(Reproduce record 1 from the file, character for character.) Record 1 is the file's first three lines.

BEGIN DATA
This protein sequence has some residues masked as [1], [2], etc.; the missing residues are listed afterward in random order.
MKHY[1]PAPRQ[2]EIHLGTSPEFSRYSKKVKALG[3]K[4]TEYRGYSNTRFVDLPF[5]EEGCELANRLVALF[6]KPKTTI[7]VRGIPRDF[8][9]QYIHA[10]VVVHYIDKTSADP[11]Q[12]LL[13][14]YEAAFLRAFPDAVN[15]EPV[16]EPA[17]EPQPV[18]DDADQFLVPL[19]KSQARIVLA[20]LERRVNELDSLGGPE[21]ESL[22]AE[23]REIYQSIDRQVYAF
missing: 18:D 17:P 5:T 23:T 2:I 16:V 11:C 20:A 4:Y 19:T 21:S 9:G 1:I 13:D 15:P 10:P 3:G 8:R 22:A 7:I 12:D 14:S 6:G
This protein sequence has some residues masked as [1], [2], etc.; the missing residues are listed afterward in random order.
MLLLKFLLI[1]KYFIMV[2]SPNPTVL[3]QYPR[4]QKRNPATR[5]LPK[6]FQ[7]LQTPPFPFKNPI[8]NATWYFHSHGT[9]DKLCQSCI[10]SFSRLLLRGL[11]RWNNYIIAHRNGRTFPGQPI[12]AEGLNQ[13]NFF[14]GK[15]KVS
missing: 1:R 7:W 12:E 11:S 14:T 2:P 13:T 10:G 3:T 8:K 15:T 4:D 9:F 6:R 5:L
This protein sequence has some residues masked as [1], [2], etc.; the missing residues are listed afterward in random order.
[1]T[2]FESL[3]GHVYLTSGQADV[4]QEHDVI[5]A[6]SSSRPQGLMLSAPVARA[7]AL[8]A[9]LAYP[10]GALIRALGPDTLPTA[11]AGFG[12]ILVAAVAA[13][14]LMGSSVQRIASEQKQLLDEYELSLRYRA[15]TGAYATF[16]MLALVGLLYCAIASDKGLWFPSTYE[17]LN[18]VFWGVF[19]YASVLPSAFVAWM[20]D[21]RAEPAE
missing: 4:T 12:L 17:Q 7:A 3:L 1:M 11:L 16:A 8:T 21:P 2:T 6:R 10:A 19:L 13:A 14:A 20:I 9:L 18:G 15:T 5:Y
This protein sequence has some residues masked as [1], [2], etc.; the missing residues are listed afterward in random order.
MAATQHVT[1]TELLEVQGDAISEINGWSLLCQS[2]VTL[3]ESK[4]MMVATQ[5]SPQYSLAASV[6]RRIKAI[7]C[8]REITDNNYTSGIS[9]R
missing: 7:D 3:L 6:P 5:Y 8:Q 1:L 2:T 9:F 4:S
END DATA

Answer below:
This protein sequence has some residues masked as [1], [2], etc.; the missing residues are listed afterward in random order.
MKHY[1]PAPRQ[2]EIHLGTSPEFSRYSKKVKALG[3]K[4]TEYRGYSNTRFVDLPF[5]EEGCELANRLVALF[6]KPKTTI[7]VRGIPRDF[8][9]QYIHA[10]VVVHYIDKTSADP[11]Q[12]LL[13][14]YEAAFLRAFPDAVN[15]EPV[16]EPA[17]EPQPV[18]DDADQFLVPL[19]KSQARIVLA[20]LERRVNELDSLGGPE[21]ESL[22]AE[23]REIYQSIDRQVYAF
missing: 18:D 17:P 5:T 23:T 2:I 16:V 11:C 20:A 4:Y 19:T 21:S 9:G 1:I 13:D 15:P 10:P 3:G 8:R 22:A 7:I 12:D 14:S 6:G